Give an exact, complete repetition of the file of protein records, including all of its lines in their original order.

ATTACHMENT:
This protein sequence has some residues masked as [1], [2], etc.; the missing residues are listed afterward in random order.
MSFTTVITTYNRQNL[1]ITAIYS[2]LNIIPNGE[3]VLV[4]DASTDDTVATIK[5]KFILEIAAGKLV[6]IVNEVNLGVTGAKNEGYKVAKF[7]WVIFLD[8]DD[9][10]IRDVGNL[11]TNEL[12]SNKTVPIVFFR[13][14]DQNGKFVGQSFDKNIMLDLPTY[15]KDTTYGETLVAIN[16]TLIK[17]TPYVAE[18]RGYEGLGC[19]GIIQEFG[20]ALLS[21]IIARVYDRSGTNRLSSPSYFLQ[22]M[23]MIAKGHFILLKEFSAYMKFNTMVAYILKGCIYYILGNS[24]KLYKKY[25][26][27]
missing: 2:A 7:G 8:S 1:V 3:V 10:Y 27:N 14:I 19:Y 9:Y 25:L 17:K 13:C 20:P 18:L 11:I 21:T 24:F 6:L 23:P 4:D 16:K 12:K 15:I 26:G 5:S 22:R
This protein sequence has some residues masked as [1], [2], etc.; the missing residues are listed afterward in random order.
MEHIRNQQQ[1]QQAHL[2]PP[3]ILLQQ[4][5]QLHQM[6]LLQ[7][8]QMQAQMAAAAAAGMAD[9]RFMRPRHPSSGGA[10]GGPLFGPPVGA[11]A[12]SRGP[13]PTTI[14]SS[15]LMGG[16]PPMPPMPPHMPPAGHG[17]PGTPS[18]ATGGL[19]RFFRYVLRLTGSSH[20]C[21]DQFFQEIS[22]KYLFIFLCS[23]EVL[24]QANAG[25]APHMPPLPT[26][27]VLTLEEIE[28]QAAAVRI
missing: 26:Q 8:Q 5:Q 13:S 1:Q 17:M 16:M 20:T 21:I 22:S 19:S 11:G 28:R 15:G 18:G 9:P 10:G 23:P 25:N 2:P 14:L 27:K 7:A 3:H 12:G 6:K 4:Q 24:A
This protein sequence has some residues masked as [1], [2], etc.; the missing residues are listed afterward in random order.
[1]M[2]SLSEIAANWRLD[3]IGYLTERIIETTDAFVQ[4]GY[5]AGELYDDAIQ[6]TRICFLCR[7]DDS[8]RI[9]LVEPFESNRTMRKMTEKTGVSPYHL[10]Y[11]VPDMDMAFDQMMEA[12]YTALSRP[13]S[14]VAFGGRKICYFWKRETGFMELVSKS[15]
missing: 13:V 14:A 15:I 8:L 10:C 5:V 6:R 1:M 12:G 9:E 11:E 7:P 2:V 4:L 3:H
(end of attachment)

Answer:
This protein sequence has some residues masked as [1], [2], etc.; the missing residues are listed afterward in random order.
MSFTTVITTYNRQNL[1]ITAIYS[2]LNIIPNGE[3]VLV[4]DASTDDTVATIK[5]KFILEIAAGKLV[6]IVNEVNLGVTGAKNEGYKVAKF[7]WVIFLD[8]DD[9][10]IRDVGNL[11]TNEL[12]SNKTVPIVFFR[13][14]DQNGKFVGQSFDKNIMLDLPTY[15]KDTTYGETLVAIN[16]TLIK[17]TPYVAE[18]RGYEGLGC[19]GIIQEFG[20]ALLS[21]IIARVYDRSGTNRLSSPSYFLQ[22]M[23]MIAKGHFILLKEFSAYMKFNTMVAYILKGCIYYILGNS[24]KLYKKY[25][26][27]
missing: 2:A 7:G 8:S 1:V 3:V 10:Y 27:N 14:I 19:Y 9:Y 25:L 17:K 13:C 20:P 18:L 11:I 21:T 24:F 6:L 23:P 4:D 16:K 12:K 15:I 26:G 5:S 22:R
This protein sequence has some residues masked as [1], [2], etc.; the missing residues are listed afterward in random order.
MEHIRNQQQ[1]QQAHL[2]PP[3]ILLQQ[4][5]QLHQM[6]LLQ[7][8]QMQAQMAAAAAAGMAD[9]RFMRPRHPSSGGA[10]GGPLFGPPVGA[11]A[12]SRGP[13]PTTI[14]SS[15]LMGG[16]PPMPPMPPHMPPAGHG[17]PGTPS[18]ATGGL[19]RFFRYVLRLTGSSH[20]C[21]DQFFQEIS[22]KYLFIFLCS[23]EVL[24]QANAG[25]APHMPPLPT[26][27]VLTLEEIE[28]QAAAVRI
missing: 26:Q 8:Q 5:Q 13:S 1:Q 17:M 16:M 20:T 21:I 22:S 19:S 11:G 28:R 15:G 18:G 9:P 10:G 23:P 25:N 2:P 14:L 27:K 7:A 3:H 12:G 6:K 4:Q 24:A
This protein sequence has some residues masked as [1], [2], etc.; the missing residues are listed afterward in random order.
[1]M[2]SLSEIAANWRLD[3]IGYLTERIIETTDAFVQ[4]GY[5]AGELYDDAIQ[6]TRICFLCR[7]DDS[8]RI[9]LVEPFESNRTMRKMTEKTGVSPYHL[10]Y[11]VPDMDMAFDQMMEA[12]YTALSRP[13]S[14]VAFGGRKICYFWKRETGFMELVSKS[15]
missing: 13:V 14:A 15:I 8:L 10:C 5:V 6:R 1:M 12:G 9:E 11:E 7:P 2:V 4:L 3:H